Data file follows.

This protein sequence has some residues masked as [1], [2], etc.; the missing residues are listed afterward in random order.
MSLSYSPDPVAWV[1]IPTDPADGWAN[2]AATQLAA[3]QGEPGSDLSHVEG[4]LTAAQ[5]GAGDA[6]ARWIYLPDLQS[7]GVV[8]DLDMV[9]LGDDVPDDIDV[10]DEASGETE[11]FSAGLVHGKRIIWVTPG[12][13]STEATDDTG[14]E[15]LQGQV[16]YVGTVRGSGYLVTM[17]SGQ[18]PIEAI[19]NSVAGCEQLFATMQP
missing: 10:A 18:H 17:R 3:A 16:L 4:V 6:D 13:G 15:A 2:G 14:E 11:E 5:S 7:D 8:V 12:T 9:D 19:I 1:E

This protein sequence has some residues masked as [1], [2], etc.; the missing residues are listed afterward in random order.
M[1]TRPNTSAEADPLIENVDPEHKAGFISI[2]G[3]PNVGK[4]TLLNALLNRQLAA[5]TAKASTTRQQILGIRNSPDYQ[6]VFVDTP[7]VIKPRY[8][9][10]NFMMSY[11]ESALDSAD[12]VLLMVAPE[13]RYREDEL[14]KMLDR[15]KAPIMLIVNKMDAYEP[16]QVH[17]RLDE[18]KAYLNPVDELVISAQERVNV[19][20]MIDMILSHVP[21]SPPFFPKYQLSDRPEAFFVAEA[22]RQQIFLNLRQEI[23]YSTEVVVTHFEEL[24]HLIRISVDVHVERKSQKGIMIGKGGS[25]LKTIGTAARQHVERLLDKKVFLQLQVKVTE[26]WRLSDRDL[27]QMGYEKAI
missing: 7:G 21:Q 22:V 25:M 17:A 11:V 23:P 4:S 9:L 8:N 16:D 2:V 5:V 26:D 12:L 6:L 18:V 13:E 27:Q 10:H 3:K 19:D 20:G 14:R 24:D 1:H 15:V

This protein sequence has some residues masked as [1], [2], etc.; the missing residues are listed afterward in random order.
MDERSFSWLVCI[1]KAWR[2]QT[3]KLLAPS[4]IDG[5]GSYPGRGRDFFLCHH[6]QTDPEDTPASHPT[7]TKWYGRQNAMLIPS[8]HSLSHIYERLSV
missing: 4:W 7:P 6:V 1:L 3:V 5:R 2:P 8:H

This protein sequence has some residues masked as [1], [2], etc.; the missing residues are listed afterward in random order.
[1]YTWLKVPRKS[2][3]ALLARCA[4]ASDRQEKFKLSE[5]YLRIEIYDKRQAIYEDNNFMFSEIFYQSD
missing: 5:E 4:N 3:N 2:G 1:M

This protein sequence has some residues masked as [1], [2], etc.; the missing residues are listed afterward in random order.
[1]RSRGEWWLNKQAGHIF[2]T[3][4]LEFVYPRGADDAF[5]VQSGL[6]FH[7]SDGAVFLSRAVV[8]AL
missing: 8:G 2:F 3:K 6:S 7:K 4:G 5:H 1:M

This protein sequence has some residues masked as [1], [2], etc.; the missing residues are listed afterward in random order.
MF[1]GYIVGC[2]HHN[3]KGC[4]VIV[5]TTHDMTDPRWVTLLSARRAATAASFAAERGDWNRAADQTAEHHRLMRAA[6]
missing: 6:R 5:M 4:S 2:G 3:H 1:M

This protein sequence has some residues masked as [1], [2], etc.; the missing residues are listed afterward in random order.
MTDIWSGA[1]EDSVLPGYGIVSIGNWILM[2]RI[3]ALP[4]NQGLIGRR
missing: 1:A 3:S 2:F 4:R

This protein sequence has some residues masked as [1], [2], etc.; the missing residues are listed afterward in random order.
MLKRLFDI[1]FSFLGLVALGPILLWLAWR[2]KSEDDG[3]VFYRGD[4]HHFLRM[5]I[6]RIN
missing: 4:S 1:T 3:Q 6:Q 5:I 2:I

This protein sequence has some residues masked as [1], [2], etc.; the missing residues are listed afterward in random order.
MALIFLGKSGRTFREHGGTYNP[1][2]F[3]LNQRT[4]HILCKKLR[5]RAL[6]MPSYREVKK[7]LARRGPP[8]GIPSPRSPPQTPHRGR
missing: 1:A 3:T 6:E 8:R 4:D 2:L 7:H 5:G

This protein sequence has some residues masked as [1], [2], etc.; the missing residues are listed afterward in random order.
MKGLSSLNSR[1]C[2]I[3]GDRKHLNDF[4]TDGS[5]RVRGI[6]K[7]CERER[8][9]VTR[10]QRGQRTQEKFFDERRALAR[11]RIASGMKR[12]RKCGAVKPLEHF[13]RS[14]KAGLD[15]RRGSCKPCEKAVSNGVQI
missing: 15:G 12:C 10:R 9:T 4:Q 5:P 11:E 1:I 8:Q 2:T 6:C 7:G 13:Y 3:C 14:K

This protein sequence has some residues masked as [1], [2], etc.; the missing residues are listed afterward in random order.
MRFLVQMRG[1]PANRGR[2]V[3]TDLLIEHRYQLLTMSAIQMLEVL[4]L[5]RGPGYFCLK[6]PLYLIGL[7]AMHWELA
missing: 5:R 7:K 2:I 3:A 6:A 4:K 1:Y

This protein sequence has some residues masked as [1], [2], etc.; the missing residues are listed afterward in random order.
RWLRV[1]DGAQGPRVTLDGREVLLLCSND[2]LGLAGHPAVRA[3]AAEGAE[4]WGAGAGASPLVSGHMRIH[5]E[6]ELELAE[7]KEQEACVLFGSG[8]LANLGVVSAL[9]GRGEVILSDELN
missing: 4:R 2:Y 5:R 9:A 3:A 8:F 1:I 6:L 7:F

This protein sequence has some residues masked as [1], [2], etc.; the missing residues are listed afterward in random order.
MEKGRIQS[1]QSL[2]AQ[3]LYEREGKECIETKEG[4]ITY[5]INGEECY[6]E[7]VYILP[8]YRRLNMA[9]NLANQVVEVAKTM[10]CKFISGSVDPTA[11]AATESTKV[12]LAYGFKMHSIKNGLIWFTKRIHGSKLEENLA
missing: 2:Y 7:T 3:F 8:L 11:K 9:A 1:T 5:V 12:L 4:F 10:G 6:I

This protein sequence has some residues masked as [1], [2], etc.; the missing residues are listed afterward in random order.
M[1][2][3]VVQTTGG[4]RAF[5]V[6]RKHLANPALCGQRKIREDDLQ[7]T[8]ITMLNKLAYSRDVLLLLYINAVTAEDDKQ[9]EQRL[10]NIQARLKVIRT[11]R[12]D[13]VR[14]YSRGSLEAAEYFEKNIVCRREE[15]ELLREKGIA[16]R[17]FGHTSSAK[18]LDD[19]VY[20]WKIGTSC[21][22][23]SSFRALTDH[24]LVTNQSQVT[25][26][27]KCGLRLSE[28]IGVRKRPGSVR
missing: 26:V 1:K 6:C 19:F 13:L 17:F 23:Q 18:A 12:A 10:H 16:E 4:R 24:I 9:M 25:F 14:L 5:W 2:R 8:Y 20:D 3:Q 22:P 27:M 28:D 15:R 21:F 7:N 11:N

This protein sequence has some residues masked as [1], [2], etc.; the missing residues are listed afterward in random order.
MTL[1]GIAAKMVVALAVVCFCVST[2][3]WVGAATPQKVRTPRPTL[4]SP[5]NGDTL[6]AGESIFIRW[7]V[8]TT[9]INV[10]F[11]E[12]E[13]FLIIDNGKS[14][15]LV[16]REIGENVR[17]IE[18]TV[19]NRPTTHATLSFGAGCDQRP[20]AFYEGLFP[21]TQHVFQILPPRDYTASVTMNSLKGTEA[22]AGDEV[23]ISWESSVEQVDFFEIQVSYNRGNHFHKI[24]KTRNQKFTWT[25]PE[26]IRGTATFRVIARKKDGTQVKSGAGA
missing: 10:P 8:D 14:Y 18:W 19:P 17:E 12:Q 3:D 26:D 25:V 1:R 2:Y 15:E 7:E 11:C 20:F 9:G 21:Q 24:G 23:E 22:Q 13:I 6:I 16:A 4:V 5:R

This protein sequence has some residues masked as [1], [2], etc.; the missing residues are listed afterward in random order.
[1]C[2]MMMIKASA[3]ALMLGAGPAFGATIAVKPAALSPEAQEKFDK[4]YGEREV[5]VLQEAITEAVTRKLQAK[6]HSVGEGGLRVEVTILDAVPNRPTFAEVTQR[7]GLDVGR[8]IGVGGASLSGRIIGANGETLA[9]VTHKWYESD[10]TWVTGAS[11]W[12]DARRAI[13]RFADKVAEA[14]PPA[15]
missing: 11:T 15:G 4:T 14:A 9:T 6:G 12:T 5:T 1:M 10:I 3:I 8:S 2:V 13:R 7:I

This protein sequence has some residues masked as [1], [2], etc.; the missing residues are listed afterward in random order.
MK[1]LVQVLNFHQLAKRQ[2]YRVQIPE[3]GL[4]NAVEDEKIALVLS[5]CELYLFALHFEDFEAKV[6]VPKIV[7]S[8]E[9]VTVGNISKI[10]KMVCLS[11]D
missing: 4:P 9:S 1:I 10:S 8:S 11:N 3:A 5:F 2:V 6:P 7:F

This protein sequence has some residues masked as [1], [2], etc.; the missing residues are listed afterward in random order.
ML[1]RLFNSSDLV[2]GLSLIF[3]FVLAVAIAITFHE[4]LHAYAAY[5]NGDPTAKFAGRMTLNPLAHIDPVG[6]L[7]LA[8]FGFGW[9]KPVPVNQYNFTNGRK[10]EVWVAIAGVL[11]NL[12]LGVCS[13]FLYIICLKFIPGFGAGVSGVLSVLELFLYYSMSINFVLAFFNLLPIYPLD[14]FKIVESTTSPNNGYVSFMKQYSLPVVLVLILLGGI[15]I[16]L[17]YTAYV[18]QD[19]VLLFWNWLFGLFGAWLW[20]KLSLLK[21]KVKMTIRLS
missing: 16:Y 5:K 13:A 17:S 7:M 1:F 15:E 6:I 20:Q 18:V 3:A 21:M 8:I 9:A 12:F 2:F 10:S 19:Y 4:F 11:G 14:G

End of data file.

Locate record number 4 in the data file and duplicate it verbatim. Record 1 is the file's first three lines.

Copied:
This protein sequence has some residues masked as [1], [2], etc.; the missing residues are listed afterward in random order.
[1]YTWLKVPRKS[2][3]ALLARCA[4]ASDRQEKFKLSE[5]YLRIEIYDKRQAIYEDNNFMFSEIFYQSD
missing: 5:E 4:N 3:N 2:G 1:M